The transition from a planned to a market economy that began in China in the late 1970s unleashed an extraordinary series of changes, including increases in private enterprise, foreign investment, the standard of living, and corruption. Another result of economic reform has been the creation of a new class—China's new business elite. Margaret M. Pearson considers the impact that this new class is having on China's politics. She concludes that, contrary to the assumptions of Westerners, these groups are not at the forefront of the emergence of a civil society; rather, they are part of a system shaped deliberately by the Chinese state to ensure that economic development will not lead to democratization.
"synopsis" may belong to another edition of this title.
Margaret M. Pearson is Associate Professor of Government and Politics, University of Maryland, and author of Joint Ventures in the People's Republic of China: The Control of Foreign Direct Investment under Socialism (1991).Review:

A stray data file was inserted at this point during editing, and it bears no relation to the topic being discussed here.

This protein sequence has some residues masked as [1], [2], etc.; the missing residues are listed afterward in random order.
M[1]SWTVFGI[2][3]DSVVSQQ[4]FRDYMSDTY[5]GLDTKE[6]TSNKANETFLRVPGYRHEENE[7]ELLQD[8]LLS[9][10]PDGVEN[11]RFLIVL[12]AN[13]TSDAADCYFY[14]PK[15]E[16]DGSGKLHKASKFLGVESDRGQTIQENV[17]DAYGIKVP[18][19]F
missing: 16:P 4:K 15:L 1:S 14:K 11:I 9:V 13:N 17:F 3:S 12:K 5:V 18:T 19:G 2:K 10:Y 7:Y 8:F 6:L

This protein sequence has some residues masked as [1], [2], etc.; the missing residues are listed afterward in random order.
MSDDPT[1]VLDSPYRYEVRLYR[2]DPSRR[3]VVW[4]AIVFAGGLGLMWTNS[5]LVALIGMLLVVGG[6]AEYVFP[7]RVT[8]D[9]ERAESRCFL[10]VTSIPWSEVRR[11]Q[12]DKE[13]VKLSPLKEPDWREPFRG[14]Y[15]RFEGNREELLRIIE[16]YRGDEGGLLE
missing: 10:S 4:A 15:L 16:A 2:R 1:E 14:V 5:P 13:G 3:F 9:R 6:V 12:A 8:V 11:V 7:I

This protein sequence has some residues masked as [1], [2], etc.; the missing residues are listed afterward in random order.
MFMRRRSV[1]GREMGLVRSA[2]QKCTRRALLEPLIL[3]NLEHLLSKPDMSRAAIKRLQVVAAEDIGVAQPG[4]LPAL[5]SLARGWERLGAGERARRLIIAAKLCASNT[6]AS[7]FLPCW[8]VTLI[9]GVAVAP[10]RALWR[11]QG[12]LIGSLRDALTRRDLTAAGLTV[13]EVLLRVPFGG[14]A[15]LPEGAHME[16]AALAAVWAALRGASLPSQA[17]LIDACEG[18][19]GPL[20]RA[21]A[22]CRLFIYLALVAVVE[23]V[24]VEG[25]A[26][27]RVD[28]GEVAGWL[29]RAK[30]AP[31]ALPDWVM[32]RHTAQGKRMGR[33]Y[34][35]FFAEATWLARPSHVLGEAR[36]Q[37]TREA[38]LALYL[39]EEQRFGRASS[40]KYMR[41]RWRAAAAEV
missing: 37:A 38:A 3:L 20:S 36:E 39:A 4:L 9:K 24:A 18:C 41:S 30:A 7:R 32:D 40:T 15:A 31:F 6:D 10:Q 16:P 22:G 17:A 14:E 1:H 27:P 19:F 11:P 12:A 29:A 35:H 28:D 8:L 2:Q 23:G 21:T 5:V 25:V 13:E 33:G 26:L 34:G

"A major contribution. . . . A lucidly written and well- presented study of the relatively unexplored subject of business elites." -- Ray Yep, China Information
"Pearson's study makes an important contribution to our understanding of a key, and growing, segment of Chinese society. Her arguments, moreover, are solidly grounded in both historical and comparative contexts. . . . Her findings about the attitudes and actions of the contemporary Chinese business community are highly valuable." -- Elizabeth J. Perry, Journal of Asian Studies
"About this title" may belong to another edition of this title.
Book Description University of California Press, 1997. Hardcover. Book Condition: New. Bookseller Inventory # DADAX0520207181
Book Description University of California Press, 1997. Hardcover. Book Condition: New. Never used!. Bookseller Inventory # P110520207181